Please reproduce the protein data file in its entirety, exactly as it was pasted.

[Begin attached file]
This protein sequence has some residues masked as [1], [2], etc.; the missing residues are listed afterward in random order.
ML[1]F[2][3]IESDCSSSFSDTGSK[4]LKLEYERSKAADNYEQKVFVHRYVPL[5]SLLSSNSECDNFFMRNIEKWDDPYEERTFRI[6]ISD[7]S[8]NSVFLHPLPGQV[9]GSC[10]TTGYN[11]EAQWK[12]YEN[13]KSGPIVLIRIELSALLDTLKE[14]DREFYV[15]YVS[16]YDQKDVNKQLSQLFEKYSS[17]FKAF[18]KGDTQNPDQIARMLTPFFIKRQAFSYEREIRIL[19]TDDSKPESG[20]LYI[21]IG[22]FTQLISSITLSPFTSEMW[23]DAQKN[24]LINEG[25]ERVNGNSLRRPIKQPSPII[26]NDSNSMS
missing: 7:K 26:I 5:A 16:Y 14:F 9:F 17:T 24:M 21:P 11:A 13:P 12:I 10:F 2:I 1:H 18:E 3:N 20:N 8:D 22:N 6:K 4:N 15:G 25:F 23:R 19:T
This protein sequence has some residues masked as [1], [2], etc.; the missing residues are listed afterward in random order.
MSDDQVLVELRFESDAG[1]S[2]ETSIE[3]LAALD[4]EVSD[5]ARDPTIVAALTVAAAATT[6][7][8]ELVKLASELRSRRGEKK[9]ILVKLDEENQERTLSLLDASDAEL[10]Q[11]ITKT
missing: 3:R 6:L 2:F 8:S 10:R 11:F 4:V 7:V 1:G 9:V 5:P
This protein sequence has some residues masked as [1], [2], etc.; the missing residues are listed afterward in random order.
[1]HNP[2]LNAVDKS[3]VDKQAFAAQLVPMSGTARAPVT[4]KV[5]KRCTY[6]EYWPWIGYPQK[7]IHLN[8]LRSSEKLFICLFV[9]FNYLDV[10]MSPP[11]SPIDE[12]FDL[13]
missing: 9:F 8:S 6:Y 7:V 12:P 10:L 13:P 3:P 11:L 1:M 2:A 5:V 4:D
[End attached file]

This protein sequence has some residues masked as [1], [2], etc.; the missing residues are listed afterward in random order.
ML[1]F[2][3]IESDCSSSFSDTGSK[4]LKLEYERSKAADNYEQKVFVHRYVPL[5]SLLSSNSECDNFFMRNIEKWDDPYEERTFRI[6]ISD[7]S[8]NSVFLHPLPGQV[9]GSC[10]TTGYN[11]EAQWK[12]YEN[13]KSGPIVLIRIELSALLDTLKE[14]DREFYV[15]YVS[16]YDQKDVNKQLSQLFEKYSS[17]FKAF[18]KGDTQNPDQIARMLTPFFIKRQAFSYEREIRIL[19]TDDSKPESG[20]LYI[21]IG[22]FTQLISSITLSPFTSEMW[23]DAQKN[24]LINEG[25]ERVNGNSLRRPIKQPSPII[26]NDSNSMS
missing: 7:K 26:I 5:A 16:Y 14:F 9:F 17:T 24:M 21:P 11:A 13:P 12:I 10:F 2:I 1:H 18:E 3:N 20:N 8:D 22:N 6:K 4:N 15:G 25:F 23:R 19:T
This protein sequence has some residues masked as [1], [2], etc.; the missing residues are listed afterward in random order.
MSDDQVLVELRFESDAG[1]S[2]ETSIE[3]LAALD[4]EVSD[5]ARDPTIVAALTVAAAATT[6][7][8]ELVKLASELRSRRGEKK[9]ILVKLDEENQERTLSLLDASDAEL[10]Q[11]ITKT
missing: 3:R 6:L 2:F 8:S 10:R 11:F 4:V 7:V 1:G 9:V 5:P
This protein sequence has some residues masked as [1], [2], etc.; the missing residues are listed afterward in random order.
[1]HNP[2]LNAVDKS[3]VDKQAFAAQLVPMSGTARAPVT[4]KV[5]KRCTY[6]EYWPWIGYPQK[7]IHLN[8]LRSSEKLFICLFV[9]FNYLDV[10]MSPP[11]SPIDE[12]FDL[13]
missing: 9:F 8:S 6:Y 7:V 12:P 10:L 13:P 3:P 11:L 1:M 2:A 5:V 4:D